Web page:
Apr 14, 2017

Y Combinator pushes startups into the net neutrality fight

Paul Miller / Flickr cc

Tech incubators and advocacy groups are trying to line up startup support in the brewing fight over the fate of the FCC's net neutrality rules. Powerhouse tech incubator Y Combinator, accelerator Techstars and startup advocacy group Engine are organizing an effort to push back on FCC Chairman's rumored plan to undo current net neutrality rules. The groups started soliciting signatures from companies earlier this week for a letter to Pai.

This paragraph sums up the letter:

"Fortunately, in 2015 the Federal Communications Commission put in place light touch net neutrality rules that not only prohibit certain harmful practices, but also allow the Commission to develop and enforce rules to address new forms of discrimination. We are concerned by reports that you would replace this system with a set of minimum voluntary commitments, which would give a green light for Internet access providers to discriminate in unforeseen ways."

Why it matters: Y Combinator brings a big brand name in the startup world to the fight over the net neutrality rules. Its head, Sam Altman, has already written in favor of the current regulatory regime. Evan Engstrom, Engine's executive director, said that the goal "is to get startups from every state to weigh in" and that the organizations are "pretty close to that goal."

Sound smart:

  • It's not a huge surprise that small startups are eager to engage in the fight over net neutrality. They don't have to make the same political calculations as big companies that have other issues on their plates, and they generally favor regulations that put them on a level playing field with those companies.
  • The Internet Association, the industry trade group representing Silicon Valley giants (think Google, Facebook and Netflix), told Pai earlier this week that they support existing net neutrality rules, but it remains to be seen how forcefully their member companies lobby against efforts to weaken the rules.

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Coronavirus dashboard

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  1. Global: Total confirmed cases as of 10:30 p.m. ET: 5,494,287 — Total deaths: 346,229 — Total recoveries — 2,31,722Map.
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  3. World: Italy reports lowest number of new cases since February — Ireland reports no new coronavirus deaths on Monday for the first time since March 21 — WHO suspends trial of hydroxychloroquine over safety concerns.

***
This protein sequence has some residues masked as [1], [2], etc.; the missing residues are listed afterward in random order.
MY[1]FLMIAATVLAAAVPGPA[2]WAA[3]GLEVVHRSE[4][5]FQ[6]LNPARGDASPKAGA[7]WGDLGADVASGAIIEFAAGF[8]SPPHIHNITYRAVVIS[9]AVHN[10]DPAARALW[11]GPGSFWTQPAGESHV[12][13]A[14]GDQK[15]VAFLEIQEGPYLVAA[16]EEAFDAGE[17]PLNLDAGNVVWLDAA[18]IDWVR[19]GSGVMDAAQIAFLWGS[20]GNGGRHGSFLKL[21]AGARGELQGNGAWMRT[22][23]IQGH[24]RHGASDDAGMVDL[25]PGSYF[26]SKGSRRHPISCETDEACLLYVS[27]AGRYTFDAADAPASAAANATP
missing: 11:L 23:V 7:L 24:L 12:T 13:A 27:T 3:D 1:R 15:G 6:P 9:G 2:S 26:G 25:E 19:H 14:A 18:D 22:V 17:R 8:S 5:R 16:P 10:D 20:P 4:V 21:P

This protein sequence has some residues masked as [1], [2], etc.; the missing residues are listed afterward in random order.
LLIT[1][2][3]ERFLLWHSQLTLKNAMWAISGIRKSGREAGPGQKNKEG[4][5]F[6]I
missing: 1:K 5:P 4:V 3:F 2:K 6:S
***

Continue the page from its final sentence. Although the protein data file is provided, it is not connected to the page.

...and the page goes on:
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  5. Public health: Officials are urging Americans to wear masks over Memorial Day.
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Updated 16 mins ago - Politics & Policy

Pro-Hong Kong resolution at British university fails after Chinese student opposition

A protester waves the Hong Kong colonial flag during a July 2019 demonstration against the extradition law to China. Photo: Ivan Abreu/SOPA Images/LightRocket via Getty Images

A student resolution expressing support for the Hong Kong pro-democracy movement was voted down at the University of Warwick in England, after opposition from mainland Chinese students.

Why it matters: The charged politics of China's actions in Hong Kong are spilling over to university campuses thousands of miles away, raising questions for students and university administrators about how to protect democratic values.

U.S. coronavirus updates

Data: The Center for Systems Science and Engineering at Johns Hopkins; Map: Andrew Witherspoon/Axios. This graphic includes "probable deaths" that New York City began reporting on April 14.

California announced Monday that places of worship and retailers can reopen statewide if they maintain strict measures and meet certain other conditions.

Zoom in: The state health department said in new guidance attendance for churches and other places of worship must have approval from county health officials to reopen and cap attendance at 25% of the building's capacity or no more than 100 people. In-store retail can resume statewide.